Walk-ons, too, will need to fill roster holes. Or, they may even play more important roles on scout teams, and play the parts of the next week's opponent in practice. That, in turn, could mean establishing closer ties to Pennsylvania high school coaches who would counsel prospects weighing decisions, for instance, about whether to accept a scholarship offer from an FBS mid-major or FCS school, or to walk on at Penn State and pay in-state tuition ($15,560 for freshmen and sophomores).
``They'll come up with a plan that makes it work,'' Burkhart said. ``The main thing is they will be playing football on Saturdays, because the students who are here, they shouldn't be affected by what happened all those years ago.''
Penn State has had its share of success stories of players who started as walk-ons, including current Seahawks receiver Deon Butler, who owns the school record for career receptions with 179. Safety Neal Smith walked on in 1967 and became an All-American two seasons later. Current starting quarterback Matt McGloin also began his career as a walk-on.
``I had a few offers from D-I schools, D-I AA, I always said don't sell myself short. If you work hard, you can earn it, you can always transfer down,'' said Graham Zug, a receiver who finished his Penn State career in 2010. He became a key contributor his final two seasons.
Whatever the makeup of the team, Zug said ``The toughest thing will be just going against all the scholarship guys, everybody is as athletic as you. In high school, you can be a standout guy. You come to a college, everybody is the same, everybody is just as good if not better, so it's that constant challenge of going against people that are the same skill level of you.''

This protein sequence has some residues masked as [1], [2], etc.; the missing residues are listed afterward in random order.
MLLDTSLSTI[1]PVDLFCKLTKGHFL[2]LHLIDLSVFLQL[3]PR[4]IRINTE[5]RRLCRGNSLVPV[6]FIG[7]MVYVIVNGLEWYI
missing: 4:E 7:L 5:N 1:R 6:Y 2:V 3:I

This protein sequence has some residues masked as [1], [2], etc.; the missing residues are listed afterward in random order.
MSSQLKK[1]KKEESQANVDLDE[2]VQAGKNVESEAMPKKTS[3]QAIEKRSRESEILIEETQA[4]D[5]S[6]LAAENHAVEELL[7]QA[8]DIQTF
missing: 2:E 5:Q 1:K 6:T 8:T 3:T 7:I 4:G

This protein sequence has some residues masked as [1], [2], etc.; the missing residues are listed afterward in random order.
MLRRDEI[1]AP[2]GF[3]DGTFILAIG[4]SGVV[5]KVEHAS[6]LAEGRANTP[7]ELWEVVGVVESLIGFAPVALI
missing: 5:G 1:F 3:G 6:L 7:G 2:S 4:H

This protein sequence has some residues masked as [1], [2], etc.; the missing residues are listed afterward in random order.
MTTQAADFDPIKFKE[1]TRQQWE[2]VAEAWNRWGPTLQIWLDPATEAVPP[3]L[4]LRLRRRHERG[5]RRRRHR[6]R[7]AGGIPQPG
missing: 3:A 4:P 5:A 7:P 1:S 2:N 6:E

Sean Fitz, the editor of the website Lions247, which follows Penn State recruiting, said the school has had a reputation of being a place where walk-ons have had the opportunity to make an impact.
``It's a matter of how much exposure can a kid get,'' Fitz said. ``Can he come in here and expect to play more than a glorified tackle at practice?''
The sanctions won't prevent O'Brien and the coaching staff from continuing to go after top-level recruits - though it may affect whether those recruits listen to their pitches. Part of O'Brien's strategy has been that Penn State will still play on television, and plays seven home games in front of raucous crowds at 108,000-seat Beaver Stadium.
At least six recruits from the 2013 class, led by Pennsylvania tight end Adam Breneman and Virginia quarterback Christian Hackenberg, have re-affirmed their verbal commitments to Penn State since the sanctions were announced. Fitz said the coaching staff is already telling 2014 recruits that they would get back to bowl games during their careers since the school could return to the postseason in 2016.
Justin Kurpeikis, a defensive end from 1997-2000, said the scholarship reductions could be ``addition by subtraction.''
``You don't have as many guys to bring in, so you have to have the right kinds of guys,'' he said. ``There are a lot of teams from MAC schools and things like that, that don't have the five-star recruits but they've got the right guys. If you have the right guys that love to play football and love Penn State and do it the right way ... then you have the chance to beat anybody.''
It's that kind of attitude that seemed to attract Penn State to make an offer to Franklin, the linebacker from Arizona who nearly went to junior college this season. His father, Brandon Franklin, said his son drew interest from Penn State earlier in the year, among other schools looking at him as a preferred walk-on.
Interest also peaked late from other Division I schools after Franklin decided to go to Eastern Arizona. In the end, he changed his mind after getting the call from Roof.
For Brennan Franklin, it also didn't hurt that Penn State was one of his father's favorite teams.
``I've had a lot of people supporting me and a lot of people giving me messages saying `We can't wait to have you,''' he said. ``I can't wait to get out there and just start.''
Just like the rest of his new teammates after an offseason to forget at Penn State.